Supreme Court and the Lanham Act: Lee v Tam
The Supreme Court agreed on September 29 to consider whether a provision of the Lanham Act that allows the USPTO to refuse to register “disparaging” trademarks violates the constitutional right to free speech. The case is Lee v. Tam (Docket No. 15-1293).
Tam concerns a rock band called “The Slants” founded in 2006 in Portland, Oregon by Simon Tam. Like the band’s music, the name is an exercise in social commentary: Tam’s goal was to reappropriate a derogatory term for people of Asian descent. In 2011, Tam tried to register “The Slants” as a trademark. The PTO refused, calling the name “disparaging” within the meaning of 15 U.S.C. section 1052(a). The PTO has made a number of similar calls of late; for example, it refused to register the mark “Stop the Islamization of America” on the grounds that it is disparaging to Muslims.
A divided en banc panel of the Federal Circuit Court of Appeals held section 1052(a) facially invalid in December 2015. The Federal Circuit ruled that it necessarily violates the First Amendment right to free speech to reject a mark based on disapproval of its content. In that Court’s words, “the First Amendment protects even hurtful speech.” The PTO petitioned for a writ of certiorari in April, which the Supreme Court granted on September 29. No date has been set for oral argument.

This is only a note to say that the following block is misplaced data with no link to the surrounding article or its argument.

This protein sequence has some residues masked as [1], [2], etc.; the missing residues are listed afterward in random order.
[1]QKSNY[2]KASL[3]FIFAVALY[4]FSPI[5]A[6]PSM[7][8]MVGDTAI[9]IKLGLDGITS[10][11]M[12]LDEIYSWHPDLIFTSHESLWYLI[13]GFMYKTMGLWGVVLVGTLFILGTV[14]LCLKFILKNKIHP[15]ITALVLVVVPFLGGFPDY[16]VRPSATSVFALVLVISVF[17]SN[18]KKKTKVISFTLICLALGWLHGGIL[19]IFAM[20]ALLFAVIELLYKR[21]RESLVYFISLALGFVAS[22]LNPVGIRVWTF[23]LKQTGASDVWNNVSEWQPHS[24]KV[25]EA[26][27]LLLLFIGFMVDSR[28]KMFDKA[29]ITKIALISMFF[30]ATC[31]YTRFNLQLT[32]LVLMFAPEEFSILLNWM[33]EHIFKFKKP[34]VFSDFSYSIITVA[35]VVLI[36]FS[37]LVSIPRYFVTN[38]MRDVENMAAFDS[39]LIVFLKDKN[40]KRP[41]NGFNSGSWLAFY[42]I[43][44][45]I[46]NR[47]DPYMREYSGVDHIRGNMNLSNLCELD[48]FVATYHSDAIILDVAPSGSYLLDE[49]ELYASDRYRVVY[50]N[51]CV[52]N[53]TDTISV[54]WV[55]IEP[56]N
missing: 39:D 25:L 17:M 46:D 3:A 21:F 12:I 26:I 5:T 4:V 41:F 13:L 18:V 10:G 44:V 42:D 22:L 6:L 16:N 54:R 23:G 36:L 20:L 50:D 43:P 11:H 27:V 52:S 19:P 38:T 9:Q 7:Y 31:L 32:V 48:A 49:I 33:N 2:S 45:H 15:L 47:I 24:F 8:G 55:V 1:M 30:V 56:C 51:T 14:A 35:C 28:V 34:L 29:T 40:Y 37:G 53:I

Tam and his band are not the only litigants currently trying to invalidate section 1052(a). In a case currently pending before the Fourth Circuit, the NFL’s Washington Redskins team is challenging the PTO’s decision to revoke the team’s trademarks in various iterations of its name on the grounds that the marks were disparaging to Native Americans when registered between 1967 and 1990. The team filed an amicus brief urging the Court to hear its case alongside Tam’s without waiting for the Fourth Circuit to rule; the Court declined, so for now the ’Skins will be forced to watch from the sideline.